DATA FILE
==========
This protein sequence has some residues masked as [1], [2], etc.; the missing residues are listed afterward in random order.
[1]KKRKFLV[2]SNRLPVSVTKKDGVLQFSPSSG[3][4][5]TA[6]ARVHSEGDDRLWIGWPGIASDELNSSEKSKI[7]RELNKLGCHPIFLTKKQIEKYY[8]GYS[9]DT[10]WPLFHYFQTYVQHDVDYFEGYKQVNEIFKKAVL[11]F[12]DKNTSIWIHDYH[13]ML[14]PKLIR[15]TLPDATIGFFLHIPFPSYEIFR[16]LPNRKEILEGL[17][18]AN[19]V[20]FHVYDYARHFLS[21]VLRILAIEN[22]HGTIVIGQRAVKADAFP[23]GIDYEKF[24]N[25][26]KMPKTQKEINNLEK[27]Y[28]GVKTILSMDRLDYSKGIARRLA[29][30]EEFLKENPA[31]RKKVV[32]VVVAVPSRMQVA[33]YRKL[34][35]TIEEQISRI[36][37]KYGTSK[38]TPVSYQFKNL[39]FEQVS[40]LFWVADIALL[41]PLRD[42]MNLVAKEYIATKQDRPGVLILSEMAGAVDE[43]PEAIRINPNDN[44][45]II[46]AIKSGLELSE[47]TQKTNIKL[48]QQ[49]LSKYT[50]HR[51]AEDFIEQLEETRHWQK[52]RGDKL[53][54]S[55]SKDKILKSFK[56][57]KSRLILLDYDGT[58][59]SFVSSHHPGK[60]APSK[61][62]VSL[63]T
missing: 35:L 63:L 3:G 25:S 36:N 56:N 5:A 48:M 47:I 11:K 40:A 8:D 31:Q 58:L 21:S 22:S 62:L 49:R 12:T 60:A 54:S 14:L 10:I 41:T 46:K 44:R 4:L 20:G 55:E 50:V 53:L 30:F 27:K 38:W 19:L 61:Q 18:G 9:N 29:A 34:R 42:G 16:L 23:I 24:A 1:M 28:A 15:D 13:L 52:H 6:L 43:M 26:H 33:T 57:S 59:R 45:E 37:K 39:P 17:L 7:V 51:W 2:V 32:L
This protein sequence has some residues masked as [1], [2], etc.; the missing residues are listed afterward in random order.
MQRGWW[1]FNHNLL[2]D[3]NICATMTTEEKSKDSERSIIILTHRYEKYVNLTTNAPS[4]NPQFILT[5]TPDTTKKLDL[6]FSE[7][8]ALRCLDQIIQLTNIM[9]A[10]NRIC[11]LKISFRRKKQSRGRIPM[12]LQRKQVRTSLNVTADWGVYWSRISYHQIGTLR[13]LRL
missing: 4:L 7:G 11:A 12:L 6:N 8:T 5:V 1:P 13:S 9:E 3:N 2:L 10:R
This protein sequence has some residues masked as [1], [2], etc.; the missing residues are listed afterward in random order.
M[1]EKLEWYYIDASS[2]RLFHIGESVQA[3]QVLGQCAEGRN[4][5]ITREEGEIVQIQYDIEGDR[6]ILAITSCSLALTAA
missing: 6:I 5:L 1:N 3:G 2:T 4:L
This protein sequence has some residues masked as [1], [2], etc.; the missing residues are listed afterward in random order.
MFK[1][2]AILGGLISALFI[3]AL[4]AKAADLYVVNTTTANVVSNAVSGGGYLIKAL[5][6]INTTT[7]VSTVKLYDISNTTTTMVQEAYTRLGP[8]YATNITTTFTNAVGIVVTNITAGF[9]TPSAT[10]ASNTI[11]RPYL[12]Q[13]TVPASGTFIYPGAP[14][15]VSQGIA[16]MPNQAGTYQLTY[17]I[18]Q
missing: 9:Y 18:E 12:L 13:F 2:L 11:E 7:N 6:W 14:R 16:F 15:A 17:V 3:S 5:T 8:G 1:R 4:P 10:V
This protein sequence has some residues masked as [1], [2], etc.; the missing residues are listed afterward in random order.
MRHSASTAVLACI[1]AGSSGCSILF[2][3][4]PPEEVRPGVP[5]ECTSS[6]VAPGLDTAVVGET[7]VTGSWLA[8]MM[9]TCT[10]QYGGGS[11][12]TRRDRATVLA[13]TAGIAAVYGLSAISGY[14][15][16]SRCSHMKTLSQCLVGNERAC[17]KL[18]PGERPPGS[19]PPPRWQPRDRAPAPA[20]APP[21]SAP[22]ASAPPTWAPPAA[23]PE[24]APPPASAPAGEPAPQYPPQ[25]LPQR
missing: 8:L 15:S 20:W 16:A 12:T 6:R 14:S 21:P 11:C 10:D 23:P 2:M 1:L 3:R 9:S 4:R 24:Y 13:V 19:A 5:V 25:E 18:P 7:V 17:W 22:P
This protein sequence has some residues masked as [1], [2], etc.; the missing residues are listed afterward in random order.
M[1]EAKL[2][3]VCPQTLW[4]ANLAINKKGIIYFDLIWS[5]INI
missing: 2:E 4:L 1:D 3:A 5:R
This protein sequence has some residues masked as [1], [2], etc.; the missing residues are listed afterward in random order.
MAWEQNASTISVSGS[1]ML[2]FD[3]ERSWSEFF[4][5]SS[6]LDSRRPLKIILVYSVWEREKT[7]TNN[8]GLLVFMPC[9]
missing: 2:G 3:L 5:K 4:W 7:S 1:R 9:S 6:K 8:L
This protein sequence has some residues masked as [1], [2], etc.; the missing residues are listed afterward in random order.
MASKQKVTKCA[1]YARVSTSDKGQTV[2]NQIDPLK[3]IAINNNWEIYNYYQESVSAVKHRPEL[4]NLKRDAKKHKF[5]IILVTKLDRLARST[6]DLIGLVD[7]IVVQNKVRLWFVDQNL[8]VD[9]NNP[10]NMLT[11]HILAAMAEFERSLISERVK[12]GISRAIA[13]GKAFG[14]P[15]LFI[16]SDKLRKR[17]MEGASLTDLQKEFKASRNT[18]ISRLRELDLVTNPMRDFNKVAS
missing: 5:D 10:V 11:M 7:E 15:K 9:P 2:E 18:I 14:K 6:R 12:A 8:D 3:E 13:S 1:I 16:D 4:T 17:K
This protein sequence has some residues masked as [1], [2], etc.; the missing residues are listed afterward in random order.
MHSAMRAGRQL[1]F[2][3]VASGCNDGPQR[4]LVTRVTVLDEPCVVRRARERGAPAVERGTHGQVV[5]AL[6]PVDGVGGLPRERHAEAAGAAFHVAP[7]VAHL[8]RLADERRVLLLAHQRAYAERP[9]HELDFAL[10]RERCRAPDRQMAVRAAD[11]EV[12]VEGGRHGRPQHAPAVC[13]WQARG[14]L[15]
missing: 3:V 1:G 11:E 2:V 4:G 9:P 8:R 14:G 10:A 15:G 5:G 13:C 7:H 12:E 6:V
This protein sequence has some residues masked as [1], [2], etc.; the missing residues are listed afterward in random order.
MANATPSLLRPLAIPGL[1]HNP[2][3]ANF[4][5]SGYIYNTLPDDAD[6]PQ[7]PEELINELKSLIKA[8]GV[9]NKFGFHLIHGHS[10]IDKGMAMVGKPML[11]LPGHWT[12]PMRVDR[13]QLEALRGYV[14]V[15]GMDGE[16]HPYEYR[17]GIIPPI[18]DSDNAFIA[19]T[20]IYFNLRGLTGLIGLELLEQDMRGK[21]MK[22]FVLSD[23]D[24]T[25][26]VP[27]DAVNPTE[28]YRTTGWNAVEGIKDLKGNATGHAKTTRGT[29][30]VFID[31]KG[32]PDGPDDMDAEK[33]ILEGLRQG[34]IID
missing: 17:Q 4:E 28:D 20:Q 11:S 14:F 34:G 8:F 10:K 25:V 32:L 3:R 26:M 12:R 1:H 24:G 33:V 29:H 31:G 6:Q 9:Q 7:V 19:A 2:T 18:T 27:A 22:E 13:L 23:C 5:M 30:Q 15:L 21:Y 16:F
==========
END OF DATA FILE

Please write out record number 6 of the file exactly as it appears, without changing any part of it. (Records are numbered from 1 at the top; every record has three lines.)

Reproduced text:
This protein sequence has some residues masked as [1], [2], etc.; the missing residues are listed afterward in random order.
M[1]EAKL[2][3]VCPQTLW[4]ANLAINKKGIIYFDLIWS[5]INI
missing: 2:E 4:L 1:D 3:A 5:R